If you’ve ever cheered for a pal running a marathon or witnessed a friend bang out 100 push-ups at the gym, you know that sometimes just watching athletic feats can motivate you to reignite your own workout routine. Well, we’d argue that a great fitness book could have the exact same effect.
Appealing to anyone from the lifelong marathoner to the “I do it for the selfies” exerciser, these nine new books cover the gamut of exercise obsessions, from cycling and CrossFit, to mud runs. Add these to your Amazon queue, pronto — they might just help you look at fitness in a whole new way.
9 Great Books to Read for Serious Fitness Inspiration
1. Unbreakable Runner: Unleash the Power of Strength & Conditioning for a Lifetime of Running Strong
Could you run a faster marathon — by training less? That’s the premise behind this book, co-written by CrossFit Endurance™ founder Brian MacKenzie and T.J. Murphy, the former editor-in-chief of Triathlete magazine. Murphy, a runner who previously swore by logging tons of miles, and MacKenzie, explore the benefits of becoming a faster, stronger and healthier runner by strength training more. Though some have labeled CFE controversial, this book might just convince you to give it a try (Murphy was a former skeptic, now converted). You’ll find illustrated demos of how to do various drills involving CrossFit staples like hollow rocks or double-unders and training plans for everything from a 5K to an ultramarathon.
2. Off Course: Inside the Mad, Muddy World of Obstacle Course Racing
The opening line of this book introduces readers to author Erin Beresini — as she lies facedown in the mud. Over the next 239 pages, you’ll join Beresini in the trenches as she trains for an endurance athlete’s worst (or best?) nightmare: The Spartan Ultra Beast Race. The 26.2-mile obstacle course designed by Royal Marines is replete with physical and mental hurdles (think: being forced to choose between solving a Rubix cube or hitting a target with a spear before you’re allowed to cross the finish line).
Beresini, an ultrarunner and IronWoman, immerses herself in the wacky world of extreme obstacle racing, exploring the history of the events in the U.S., as she trains to reach her most challenging goal yet. The writer’s witty, self-deprecating tone, and the do-or-die subculture of mud racing will have readers hooked from the start.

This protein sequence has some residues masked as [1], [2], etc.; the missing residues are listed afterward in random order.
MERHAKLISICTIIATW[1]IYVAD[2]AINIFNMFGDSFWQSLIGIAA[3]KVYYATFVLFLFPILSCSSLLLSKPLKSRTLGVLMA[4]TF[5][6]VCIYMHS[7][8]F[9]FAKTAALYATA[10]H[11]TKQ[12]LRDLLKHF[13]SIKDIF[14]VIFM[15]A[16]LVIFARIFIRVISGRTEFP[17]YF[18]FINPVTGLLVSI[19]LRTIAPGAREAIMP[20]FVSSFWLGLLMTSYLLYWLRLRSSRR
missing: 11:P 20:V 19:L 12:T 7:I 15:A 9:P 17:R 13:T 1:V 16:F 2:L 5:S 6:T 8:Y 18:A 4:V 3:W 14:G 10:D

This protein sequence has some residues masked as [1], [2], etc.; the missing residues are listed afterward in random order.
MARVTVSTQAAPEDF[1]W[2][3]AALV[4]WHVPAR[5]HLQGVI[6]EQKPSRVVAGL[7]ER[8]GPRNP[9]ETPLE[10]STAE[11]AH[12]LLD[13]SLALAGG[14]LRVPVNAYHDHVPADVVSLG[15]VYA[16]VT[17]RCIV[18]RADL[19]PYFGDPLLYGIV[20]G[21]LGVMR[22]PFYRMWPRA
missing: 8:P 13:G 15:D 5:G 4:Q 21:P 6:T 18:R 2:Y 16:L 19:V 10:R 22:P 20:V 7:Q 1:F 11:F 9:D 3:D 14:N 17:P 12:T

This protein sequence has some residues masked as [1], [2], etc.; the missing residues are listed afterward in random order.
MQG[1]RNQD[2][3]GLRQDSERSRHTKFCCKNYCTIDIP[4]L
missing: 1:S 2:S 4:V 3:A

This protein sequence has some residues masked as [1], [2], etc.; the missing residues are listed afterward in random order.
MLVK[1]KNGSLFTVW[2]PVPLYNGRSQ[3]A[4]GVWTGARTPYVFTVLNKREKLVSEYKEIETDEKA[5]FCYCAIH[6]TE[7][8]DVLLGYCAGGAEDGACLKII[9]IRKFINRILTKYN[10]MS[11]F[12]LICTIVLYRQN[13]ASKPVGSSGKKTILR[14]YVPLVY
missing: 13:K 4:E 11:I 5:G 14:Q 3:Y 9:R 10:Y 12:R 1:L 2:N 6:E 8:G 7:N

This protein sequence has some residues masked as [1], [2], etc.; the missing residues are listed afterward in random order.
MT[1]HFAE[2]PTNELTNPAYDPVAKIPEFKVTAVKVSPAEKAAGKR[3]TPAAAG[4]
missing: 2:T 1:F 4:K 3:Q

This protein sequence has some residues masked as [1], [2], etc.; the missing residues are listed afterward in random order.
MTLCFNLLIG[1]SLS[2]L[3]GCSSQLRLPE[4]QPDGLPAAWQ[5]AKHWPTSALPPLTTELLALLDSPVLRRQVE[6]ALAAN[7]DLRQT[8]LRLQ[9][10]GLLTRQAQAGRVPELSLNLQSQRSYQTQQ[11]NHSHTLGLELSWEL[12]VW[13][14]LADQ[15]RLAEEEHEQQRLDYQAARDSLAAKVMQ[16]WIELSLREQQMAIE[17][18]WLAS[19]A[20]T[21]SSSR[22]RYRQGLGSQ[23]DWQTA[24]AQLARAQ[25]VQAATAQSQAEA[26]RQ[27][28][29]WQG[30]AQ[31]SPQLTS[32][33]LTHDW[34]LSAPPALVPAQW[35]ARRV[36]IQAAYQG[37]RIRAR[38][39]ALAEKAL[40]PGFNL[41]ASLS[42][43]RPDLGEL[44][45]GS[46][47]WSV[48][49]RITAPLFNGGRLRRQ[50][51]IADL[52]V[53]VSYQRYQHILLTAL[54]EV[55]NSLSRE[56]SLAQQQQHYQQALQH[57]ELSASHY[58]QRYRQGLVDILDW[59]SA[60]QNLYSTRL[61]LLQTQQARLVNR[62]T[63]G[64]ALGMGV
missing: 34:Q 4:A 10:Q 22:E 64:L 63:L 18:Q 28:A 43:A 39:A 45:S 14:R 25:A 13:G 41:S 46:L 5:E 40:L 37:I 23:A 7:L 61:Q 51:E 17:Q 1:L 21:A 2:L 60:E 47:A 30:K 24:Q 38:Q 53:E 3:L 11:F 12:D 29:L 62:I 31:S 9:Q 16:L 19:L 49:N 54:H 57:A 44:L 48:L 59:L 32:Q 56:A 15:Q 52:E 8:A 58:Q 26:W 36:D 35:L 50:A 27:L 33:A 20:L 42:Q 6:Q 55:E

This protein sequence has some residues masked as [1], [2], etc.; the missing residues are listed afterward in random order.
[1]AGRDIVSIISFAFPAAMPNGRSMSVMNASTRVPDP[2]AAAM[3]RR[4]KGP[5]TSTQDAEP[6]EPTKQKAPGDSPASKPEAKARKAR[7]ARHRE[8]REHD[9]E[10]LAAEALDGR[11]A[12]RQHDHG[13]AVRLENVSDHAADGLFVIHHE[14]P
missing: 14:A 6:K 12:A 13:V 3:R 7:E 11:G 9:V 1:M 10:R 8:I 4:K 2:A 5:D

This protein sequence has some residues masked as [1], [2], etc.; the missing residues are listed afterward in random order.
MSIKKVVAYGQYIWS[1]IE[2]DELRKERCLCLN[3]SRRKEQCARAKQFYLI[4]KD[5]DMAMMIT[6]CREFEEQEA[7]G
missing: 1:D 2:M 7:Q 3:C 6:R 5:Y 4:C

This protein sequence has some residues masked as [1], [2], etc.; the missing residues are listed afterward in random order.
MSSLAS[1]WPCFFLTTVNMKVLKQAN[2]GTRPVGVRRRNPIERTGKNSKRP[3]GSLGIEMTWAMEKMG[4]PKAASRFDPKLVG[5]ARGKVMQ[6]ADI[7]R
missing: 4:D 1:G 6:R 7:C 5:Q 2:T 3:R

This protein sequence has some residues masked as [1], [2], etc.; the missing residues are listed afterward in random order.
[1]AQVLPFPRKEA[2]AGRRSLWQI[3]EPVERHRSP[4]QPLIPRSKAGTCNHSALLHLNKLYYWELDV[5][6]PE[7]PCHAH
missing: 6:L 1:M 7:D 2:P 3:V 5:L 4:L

3. The Terrible and Wonderful Reasons Why I Run Long Distance
You’re not alone in your love-hate relationship with logging miles. Perfect for an aspiring marathoner who simply lacks motivation, this book uses pithy cartoons to explain how and why author Matthew Inman is hopelessly hooked on running. The writer behind the hilarious blog The Oatmeal, Inman is a self-described former “fat kid.” His primary incentive to run: Escaping the Blerch, aka “the fat little cherub who follows me when I run,” he says. “The Blerch represents all forms of gluttony, apathy and indifference that plague my life,” Inman writes. Follow along as Inman illustrates the dos and don’ts of running a marathon, fighting inner laziness, and avoiding a diet composed entirely of bacon, bear claws and cheese. Prepare to laugh out loud and get motivated to sign up for your next race by the end.
4. High-Intensity 300
If you’re easily bored at the gym, this book will be your new favorite training tool. Strength coach Dan Trink, C.S.C.S., owner of Trink Fitness, promises 300 workouts that will make you leaner and stronger — and they can all be done in 30 minutes or less. Want to burn fat or build muscle? Whatever your goal, you’ll find a high-intensity workout to help you achieve it, using everything from kettlebells to TRX suspension trainers to Olympic lifts. Each session includes a dynamic warm-up to prevent injury — and true beginners will appreciate the chapter on how to pull off basic movements. Meanwhile, thrill seekers will love pushing themselves to their limits with Trink’s crazy-hard 40 Toughest Workouts.